Navalny may be subject to planned amnesty - Human Rights Council head

Prominent opposition activist and anti-corruption campaigner Alexei Navalny, whom the Kirov Regional Court gave a five-year suspended prison sentence on Wednesday for embezzlement of assets belonging to the state-run timber company Kirovles, may be subject to the amnesty that the State Duma is expected to announce soon, Russian Presidential Human Rights Council head Mikhail Fedotov said.

Prominent opposition activist and anti-corruption campaigner Alexei Navalny, whom the Kirov Regional Court gave a five-year suspended prison sentence on Wednesday for embezzlement of assets belonging to the state-run timber company Kirovles, may be subject to the amnesty that the State Duma is expected to announce soon, Russian Presidential Human Rights Council head Mikhail Fedotov said.

"Judging by the sentence, he has committed a nonviolent crime that did not entail grave and irreversible consequences, and so he may be subject to amnesty," he said.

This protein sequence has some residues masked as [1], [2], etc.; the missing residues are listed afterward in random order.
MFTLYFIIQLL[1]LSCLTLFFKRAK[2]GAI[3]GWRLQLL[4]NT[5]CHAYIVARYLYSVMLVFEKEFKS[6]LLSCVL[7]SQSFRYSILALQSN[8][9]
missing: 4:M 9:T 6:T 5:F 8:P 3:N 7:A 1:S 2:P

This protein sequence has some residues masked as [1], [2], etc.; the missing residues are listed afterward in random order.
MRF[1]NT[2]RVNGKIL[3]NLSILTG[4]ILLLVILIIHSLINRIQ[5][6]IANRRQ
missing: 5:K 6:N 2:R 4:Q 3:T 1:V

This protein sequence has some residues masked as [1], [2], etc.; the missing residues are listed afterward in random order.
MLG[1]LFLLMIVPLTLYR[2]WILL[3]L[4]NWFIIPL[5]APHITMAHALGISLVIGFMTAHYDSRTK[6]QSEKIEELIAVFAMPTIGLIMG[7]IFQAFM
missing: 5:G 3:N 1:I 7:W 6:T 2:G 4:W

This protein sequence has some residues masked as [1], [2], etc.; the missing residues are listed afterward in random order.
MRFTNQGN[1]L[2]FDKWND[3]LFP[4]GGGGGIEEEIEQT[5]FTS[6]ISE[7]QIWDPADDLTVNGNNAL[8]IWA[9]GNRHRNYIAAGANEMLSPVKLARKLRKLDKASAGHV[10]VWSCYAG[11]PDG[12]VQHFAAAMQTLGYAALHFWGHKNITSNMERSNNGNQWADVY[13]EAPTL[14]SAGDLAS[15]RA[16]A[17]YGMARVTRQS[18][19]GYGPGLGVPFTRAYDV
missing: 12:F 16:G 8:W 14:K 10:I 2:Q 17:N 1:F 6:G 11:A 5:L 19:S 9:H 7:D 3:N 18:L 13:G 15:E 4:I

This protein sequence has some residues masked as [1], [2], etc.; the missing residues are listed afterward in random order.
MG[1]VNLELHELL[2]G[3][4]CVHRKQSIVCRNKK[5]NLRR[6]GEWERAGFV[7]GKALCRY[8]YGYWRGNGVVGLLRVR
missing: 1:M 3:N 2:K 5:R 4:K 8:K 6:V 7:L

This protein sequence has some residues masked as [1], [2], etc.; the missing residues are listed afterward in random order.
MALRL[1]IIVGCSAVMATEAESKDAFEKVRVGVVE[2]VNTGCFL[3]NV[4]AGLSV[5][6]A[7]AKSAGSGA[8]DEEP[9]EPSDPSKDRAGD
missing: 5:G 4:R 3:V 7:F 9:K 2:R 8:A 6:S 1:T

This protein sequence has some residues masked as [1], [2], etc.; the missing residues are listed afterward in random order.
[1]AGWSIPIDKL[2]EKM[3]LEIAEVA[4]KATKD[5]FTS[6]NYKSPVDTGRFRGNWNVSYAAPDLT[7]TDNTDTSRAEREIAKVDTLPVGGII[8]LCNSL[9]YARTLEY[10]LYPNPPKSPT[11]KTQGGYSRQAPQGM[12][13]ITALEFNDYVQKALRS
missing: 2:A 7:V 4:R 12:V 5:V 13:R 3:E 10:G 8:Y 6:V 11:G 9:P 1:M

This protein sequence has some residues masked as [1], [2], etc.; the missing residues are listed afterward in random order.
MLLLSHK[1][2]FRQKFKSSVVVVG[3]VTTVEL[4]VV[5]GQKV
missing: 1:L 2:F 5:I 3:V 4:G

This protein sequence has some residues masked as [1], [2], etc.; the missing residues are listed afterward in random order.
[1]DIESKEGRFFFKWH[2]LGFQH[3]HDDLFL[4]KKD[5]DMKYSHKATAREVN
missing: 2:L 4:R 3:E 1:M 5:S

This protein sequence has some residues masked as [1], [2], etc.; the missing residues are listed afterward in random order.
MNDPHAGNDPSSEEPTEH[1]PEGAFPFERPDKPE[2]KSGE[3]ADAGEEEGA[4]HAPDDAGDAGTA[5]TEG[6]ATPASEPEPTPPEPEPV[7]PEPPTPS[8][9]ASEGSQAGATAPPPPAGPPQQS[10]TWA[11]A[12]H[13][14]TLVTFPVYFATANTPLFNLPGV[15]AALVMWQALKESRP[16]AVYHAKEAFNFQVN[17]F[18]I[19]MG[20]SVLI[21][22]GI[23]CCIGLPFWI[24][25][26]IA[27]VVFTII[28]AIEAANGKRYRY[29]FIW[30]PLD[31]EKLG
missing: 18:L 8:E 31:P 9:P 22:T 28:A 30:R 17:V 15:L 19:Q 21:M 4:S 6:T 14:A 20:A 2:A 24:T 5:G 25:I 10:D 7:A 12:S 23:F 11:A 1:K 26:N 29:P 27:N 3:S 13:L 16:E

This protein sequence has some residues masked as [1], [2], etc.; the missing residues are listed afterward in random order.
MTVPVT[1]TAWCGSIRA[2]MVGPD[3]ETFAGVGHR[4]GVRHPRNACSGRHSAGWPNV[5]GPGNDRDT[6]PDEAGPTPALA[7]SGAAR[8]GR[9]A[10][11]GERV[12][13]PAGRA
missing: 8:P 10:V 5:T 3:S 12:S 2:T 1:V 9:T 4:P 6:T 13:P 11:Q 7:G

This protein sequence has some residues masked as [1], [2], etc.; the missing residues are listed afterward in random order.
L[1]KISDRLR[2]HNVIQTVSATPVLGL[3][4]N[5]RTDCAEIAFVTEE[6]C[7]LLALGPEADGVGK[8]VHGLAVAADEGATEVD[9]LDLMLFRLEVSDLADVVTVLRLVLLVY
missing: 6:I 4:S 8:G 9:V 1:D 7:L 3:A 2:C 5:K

"Amnesty is a non-individualized act, and it is applied to categories of convicts rather than to individuals. But the crime of which Navalny and [Pyotr] Ofitserov have been found guilty falls into this category," he said.

The Human Rights Council forwarded proposals to the president on Tuesday on a draft amnesty bill that the Duma is supposed to announce to mark the 20th anniversary of the constitution.

President Vladimir Putin earlier asked the Human Rights Council to draw up such proposals.

The Human Rights Council suggested earlier that the amnesty could be applied to the defendants and convicts in the case dealing with the events during an opposition rally on Bolotnaya Square in Moscow on May 6, 2012, the people figuring in the so-called Yukos case, and a large number of those convicted for nonviolent crimes that did not entail grave consequences.

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